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The face of Azato

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Gichin Funakoshi is well known as having had two teachers: Yasatsune (Anko) Azato and Yasatsune (Anko) Itosu.

As I pointed out in my previous article, the adjacent group photo shows Funakoshi (already a karate master in his own right) and some school students just before a demonstration to Prince Hirohito in 1921.  I have tentatively concluded (see my previous argument) that it is Funakoshi's teachers - Azato and Itosu - who are shown in the inserts (as was custom, particularly when you consider that the photo was used by Funakoshi in his 1922 book "Ryukyu kempo").

This leaves only one real question, and this is who is Azato and who is Itosu?

Having just deduced (with, I think, good reason) that the person in the right insert must be Itosu, it follows that the person on the left is Azato.  In other words, we have, for the first time, a reasonably identifiable picture of Anko Azato!

He is certainly quite distinct from the drawings we've previously seen  (see on the le…

The face of Itosu

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Few karate masters have exerted as much influence as Yasatsune "Anko" Itosu (1831 – 11 March 1915) - the alleged creator of the pinan kata and possibly the naihanchi series; teacher of such luminaries as Gichin Funakoshi, Choki Motobu, Chomo Hanashiro, Chotoku Kyan, Shinpan Shiroma, Choshin Chibana and Kenwa Mabuni - among many others.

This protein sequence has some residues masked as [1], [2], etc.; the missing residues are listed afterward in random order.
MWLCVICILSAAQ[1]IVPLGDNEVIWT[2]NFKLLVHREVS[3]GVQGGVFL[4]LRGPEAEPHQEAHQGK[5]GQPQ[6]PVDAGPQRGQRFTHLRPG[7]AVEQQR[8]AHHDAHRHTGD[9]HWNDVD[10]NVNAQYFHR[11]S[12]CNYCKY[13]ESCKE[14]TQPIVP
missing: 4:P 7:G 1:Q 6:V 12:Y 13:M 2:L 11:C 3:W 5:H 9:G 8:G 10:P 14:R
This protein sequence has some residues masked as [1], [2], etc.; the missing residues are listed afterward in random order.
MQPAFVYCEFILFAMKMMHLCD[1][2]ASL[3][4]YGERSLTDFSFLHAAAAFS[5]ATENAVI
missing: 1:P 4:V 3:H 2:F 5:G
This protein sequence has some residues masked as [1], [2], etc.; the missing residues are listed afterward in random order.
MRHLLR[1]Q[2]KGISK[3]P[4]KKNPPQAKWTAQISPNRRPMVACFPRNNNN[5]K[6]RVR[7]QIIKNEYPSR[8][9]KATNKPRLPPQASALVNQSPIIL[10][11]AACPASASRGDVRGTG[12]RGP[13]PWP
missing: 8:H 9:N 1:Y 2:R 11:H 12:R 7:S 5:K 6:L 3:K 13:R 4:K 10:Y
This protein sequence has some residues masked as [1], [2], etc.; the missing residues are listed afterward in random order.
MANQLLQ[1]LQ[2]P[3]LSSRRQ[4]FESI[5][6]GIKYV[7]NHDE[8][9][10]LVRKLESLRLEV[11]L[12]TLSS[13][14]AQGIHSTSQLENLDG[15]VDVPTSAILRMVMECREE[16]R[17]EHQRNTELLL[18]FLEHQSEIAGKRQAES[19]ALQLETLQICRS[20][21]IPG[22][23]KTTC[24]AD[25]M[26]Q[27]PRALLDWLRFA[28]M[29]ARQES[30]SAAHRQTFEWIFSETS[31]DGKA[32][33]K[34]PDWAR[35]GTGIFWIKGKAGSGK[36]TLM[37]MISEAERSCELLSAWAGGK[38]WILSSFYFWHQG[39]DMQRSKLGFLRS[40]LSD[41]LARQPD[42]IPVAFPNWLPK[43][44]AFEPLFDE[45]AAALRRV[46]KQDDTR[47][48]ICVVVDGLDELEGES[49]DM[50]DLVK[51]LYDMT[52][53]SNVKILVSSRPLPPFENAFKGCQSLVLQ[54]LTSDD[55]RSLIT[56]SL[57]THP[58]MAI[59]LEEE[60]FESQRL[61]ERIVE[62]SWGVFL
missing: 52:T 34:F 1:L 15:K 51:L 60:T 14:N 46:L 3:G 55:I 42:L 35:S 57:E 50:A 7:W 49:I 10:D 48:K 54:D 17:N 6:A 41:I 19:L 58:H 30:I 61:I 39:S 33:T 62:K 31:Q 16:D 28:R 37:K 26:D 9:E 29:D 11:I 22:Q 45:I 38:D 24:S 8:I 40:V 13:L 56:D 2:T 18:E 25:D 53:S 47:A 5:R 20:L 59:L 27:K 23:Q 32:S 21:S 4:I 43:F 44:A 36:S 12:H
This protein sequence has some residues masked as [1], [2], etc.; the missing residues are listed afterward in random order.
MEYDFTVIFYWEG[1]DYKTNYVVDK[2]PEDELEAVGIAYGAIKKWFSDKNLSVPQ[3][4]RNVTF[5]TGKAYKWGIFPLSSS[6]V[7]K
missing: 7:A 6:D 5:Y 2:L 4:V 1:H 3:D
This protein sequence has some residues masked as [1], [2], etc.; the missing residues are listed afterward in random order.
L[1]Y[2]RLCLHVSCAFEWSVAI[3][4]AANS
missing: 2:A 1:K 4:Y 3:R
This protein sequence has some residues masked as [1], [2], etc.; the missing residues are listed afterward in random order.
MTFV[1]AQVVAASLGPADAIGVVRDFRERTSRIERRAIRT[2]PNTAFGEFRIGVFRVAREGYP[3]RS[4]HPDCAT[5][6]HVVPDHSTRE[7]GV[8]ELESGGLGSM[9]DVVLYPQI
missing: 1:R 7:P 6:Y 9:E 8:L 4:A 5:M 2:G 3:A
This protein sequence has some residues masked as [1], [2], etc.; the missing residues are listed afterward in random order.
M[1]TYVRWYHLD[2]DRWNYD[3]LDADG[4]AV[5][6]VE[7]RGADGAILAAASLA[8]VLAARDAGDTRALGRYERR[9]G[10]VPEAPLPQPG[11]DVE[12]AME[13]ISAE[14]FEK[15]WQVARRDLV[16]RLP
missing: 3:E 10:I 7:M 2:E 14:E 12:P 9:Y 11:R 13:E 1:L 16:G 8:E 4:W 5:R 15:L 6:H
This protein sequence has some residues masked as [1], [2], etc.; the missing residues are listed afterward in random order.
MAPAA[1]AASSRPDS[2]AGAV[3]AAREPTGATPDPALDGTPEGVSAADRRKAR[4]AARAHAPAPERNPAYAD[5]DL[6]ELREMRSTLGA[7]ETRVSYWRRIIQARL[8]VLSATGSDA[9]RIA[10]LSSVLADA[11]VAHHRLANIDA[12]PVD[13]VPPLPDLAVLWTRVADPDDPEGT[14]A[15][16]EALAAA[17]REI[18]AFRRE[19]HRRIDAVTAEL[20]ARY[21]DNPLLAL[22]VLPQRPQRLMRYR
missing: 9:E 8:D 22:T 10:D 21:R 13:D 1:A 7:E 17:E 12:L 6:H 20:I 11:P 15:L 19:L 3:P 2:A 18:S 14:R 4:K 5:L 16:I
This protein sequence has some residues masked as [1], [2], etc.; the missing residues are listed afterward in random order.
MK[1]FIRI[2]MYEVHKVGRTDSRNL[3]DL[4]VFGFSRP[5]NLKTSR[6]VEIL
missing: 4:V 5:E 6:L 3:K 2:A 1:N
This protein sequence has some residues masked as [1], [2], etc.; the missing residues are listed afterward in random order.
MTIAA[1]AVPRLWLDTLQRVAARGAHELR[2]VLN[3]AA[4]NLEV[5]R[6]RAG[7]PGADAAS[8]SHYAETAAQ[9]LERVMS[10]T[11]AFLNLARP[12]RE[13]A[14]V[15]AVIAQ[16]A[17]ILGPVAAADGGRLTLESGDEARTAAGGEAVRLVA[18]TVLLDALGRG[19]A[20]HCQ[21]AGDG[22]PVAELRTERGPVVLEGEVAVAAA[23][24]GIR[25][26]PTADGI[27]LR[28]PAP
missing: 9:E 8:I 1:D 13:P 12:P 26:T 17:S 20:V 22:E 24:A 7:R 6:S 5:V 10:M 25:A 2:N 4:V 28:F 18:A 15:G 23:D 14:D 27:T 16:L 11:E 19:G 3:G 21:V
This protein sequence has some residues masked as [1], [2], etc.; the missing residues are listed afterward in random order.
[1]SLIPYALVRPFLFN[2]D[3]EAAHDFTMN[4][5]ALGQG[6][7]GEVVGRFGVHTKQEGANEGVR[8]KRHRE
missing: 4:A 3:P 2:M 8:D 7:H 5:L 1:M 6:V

It would be fair to say that, while his legendary teacher Sokon Matsumura is regarded as the start point of the Suidi or Shorin school of karate, the real "father" of this school was Itosu.

I will let you read Tom Ross's excellent articles on Fightingarts.com concerning the man and his legacy.  I also invite you to read my article on the Channan kata and on the origins of Naihanchi.

But what did Itosu look like?  Is the picture to the right really him?

Until 2006 the only images we had of Itosu were drawings - and conflicting ones at that.  Specifically there were 3 main ones to be found on the net.

Two seemed quite similar, depi…

Nelson Mandela: the greatest fighter of all

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It is strange that I was in South Africa on a training visit only a matter of weeks before the release of Nelson Mandela on 11 February 1990.  I am ashamed to say that at the time I had only a vague idea of who he was and what he stood for.

Moreover, what little I did know was largely inaccurate.

Like many whites living in South Africa in the late 70s and early 80s, the only information I had concerning Nelson Mandela was that he was a "terrorist" - and an unrepentant one.  I had heard that he had been offered chances for release on the condition that he renounce violence, but these he had refused.  On this basis, his continued incarceration seemed entirely reasonable.

I first arrived in South Africa on 30 November 1976, my father (a civil engineer) having gone there for work. I was to stay a total of 8 years in an environment that can best be described as "carefully stage managed": a kind of "Stepford Wives meets Truman Show" world of stately homes, m…

7 basic rules for pivoting

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Introduction

Readers might recall that last year I wrote a piece titled "A pivotal question" - an essay where I analysed where and when one should pivot on the ball of foot versus the heel.

In that essay I noted that most of the time we martial artists pivot on the ball of the foot.  Why?  Principally for two reasons: balance and "power".  This sentiment is echoed by Lucio Maurino sensei in the video below (one that is embedded in Jesse Enkamp's recent article covering this issue):